followed = has started following

Ben Zimmer bgzimmer at BABEL.LING.UPENN.EDU
Sat Apr 27 14:54:08 UTC 2013

On Sat, Apr 27, 2013 at 9:44 AM, Dan Goncharoff wrote:
> On Fri, Apr 26, 2013 at 10:22 PM, Benjamin Barrett wrote:
>> As part of its blogging services, Wordpress notifies bloggers when someone
>> is following their blog. On the e-mail version, there are two formulations:
>> 1. X is now following your blog
>> 2. X just started following you
>> Their app, however, says, "X followed your blog."
>> Given that they have a global work staff, "followed" could have been
>> written by a non-native speaker or it could be a typo, but it's also a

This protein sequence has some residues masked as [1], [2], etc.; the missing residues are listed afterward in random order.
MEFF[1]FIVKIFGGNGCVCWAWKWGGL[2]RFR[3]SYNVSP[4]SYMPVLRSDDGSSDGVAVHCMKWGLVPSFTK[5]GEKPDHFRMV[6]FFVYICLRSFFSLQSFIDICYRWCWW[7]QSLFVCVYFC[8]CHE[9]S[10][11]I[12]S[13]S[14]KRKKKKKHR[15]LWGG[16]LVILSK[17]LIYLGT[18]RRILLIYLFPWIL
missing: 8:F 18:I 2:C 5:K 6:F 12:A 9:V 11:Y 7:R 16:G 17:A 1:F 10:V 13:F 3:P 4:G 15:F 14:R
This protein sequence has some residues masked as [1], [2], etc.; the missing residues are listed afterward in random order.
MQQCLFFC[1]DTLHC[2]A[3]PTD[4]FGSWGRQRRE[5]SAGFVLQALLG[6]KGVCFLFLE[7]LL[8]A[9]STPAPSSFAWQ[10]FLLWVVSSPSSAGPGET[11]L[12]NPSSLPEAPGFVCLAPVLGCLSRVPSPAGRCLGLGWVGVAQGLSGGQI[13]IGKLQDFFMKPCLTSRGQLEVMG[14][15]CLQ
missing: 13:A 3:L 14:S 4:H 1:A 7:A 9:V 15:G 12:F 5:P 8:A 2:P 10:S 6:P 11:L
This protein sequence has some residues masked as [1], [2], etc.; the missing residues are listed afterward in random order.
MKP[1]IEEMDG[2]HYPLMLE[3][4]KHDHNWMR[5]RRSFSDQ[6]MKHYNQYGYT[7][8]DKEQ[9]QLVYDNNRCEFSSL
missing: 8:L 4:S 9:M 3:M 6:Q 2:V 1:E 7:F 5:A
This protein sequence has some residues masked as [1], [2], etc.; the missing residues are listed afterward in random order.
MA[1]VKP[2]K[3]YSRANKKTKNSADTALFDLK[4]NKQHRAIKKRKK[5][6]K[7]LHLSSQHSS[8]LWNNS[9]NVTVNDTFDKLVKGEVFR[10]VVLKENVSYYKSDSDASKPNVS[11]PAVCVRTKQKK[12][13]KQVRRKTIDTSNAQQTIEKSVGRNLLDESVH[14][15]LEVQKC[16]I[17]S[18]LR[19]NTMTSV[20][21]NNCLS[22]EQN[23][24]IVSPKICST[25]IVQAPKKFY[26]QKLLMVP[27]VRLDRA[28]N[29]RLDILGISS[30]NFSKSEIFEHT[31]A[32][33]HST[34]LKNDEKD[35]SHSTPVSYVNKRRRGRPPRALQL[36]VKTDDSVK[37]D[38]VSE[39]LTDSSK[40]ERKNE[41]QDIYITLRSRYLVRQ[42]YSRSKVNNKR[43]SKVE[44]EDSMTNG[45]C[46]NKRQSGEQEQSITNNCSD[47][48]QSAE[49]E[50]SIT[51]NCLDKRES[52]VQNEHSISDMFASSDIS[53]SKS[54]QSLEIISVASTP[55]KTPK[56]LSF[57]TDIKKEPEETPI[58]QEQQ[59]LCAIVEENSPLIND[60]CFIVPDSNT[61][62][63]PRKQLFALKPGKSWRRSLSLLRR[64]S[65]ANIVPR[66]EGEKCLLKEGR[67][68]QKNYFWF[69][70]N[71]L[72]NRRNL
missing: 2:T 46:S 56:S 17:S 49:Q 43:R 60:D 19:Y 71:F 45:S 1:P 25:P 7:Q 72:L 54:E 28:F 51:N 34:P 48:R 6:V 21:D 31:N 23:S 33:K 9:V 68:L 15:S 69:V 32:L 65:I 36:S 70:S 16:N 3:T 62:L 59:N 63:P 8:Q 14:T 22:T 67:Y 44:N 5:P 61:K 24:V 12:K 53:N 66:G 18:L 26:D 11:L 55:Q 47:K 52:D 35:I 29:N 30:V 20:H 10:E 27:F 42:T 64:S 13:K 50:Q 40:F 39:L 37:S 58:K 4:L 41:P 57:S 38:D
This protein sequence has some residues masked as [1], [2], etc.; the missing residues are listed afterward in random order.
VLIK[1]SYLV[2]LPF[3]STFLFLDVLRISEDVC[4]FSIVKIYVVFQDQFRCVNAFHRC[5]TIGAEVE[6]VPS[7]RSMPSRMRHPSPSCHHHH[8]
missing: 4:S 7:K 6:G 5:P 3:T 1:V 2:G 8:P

>> reasonable solution to describing the situation.
> On Twitter, there is a "follow" button. To follow is not to make a
> continuous action, but to press the follow button.
> If I pressed the follow button yesterday, I followed someone yesterday.
> Makes sense to me.

Similarly, in the age of Facebook, "like" has shifted from stative to dynamic,
equated with clicking the "like" button. This is why the opposite of
social-media "like" is reversative "unlike" rather than negative "dislike"
(just as the opposite of "follow" is "unfollow") -- these are discrete actions
that can be undone.

and Zimmer, Carson, & Horn, "Among the New Words" (AmSp, Fall 2011, pp. 355-376)


Ben Zimmer

The American Dialect Society -

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